If you own a home in the Lower Mainland, chances are the value of your home right now is within five per cent of the value BC Assessment gave it in July 2007.

So says Landcor Data. Corp., after its proprietary computer software generated current market values for almost 466,000 residential properties in 14 Lower Mainland municipalities.

The company's electronic valuations, similar to appraisals, are used widely by lenders.

Landcor created the "variance" numbers reproduced here to answer a question on the minds of many B.C. property-owners, are they well or poorly served by the B.C. government's decision to "cap" assessments at the lesser of two values, the July, 2008 value from BC Assessment or the July 2007 value.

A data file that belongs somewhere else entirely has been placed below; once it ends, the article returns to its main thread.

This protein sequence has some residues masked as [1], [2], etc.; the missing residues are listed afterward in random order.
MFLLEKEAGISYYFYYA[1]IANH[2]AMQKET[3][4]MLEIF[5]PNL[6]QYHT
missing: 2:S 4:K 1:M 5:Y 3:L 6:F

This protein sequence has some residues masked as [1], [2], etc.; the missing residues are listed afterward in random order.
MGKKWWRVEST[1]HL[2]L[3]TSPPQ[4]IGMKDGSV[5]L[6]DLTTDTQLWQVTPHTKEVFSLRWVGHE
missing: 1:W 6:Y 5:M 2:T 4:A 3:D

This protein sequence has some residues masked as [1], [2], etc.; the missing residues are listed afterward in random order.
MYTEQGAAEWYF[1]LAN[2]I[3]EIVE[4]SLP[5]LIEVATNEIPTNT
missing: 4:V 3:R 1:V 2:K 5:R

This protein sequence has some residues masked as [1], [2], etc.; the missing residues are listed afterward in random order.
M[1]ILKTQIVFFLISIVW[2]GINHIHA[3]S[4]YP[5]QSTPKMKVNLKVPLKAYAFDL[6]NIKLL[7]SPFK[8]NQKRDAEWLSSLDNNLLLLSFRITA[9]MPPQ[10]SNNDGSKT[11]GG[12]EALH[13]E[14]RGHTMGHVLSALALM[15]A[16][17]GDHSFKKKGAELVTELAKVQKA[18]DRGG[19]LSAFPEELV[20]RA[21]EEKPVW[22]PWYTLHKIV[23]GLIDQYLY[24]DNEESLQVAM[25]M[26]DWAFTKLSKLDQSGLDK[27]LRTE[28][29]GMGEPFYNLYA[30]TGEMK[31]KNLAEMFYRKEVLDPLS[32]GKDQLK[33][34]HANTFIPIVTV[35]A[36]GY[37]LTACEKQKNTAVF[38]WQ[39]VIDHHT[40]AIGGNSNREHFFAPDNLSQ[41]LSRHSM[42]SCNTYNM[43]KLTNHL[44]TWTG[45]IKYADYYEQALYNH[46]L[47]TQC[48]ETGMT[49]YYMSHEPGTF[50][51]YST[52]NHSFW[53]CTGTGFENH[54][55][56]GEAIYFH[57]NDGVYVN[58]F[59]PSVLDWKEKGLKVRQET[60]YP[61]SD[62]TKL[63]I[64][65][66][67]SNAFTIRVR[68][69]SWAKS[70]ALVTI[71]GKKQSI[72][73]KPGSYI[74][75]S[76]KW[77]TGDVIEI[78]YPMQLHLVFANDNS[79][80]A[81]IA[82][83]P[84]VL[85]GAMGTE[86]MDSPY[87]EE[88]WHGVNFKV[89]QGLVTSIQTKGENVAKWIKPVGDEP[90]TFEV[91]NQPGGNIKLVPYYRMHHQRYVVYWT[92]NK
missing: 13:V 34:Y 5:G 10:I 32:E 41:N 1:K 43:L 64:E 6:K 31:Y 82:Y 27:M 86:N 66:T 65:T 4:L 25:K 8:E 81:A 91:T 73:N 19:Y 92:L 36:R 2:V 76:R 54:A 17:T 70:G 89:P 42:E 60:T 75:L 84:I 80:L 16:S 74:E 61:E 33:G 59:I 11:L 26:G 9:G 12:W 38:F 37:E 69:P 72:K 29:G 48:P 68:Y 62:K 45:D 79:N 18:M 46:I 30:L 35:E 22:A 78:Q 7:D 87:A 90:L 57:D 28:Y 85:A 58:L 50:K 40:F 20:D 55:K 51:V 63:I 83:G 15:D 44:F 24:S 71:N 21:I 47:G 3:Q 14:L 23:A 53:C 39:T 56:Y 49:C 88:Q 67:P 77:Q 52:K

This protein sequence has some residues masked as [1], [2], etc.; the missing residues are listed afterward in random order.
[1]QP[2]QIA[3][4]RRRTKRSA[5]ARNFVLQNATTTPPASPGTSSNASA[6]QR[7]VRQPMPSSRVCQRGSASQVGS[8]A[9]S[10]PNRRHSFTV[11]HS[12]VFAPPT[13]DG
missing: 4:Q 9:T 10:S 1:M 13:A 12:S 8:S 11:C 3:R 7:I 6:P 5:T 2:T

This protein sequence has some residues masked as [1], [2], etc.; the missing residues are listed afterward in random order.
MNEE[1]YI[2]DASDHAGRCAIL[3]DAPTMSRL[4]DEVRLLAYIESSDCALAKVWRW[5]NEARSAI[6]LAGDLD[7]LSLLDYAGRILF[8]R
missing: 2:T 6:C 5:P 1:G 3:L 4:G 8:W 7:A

"If the government intended to ensure British Columbians were taxed as closely to the current market value as possible, the answer is yes," observes Rudy Nielsen, Landcor's founder and president. "The assessment cap was the right move, for the most part."

There are exceptions to the five-per-cent finding. District of North Vancouver town- and rowhouse values, for example, slipped 5.9 per cent from their assessed values. Vancouver town- and rowhouse values advanced 6.6 per cent. Delta apartments surged nine per cent.

"What will we see in February?" asks Nielsen.

"Only time will tell what next month has in store, of course, but with real estate professionals and experts reporting slowing sales and slumping prices month over month, I do not expect the five-per-cent assessment-to-market value- variance to hold."

Nielsen promises to provide a February update for Vancouver Sun readers.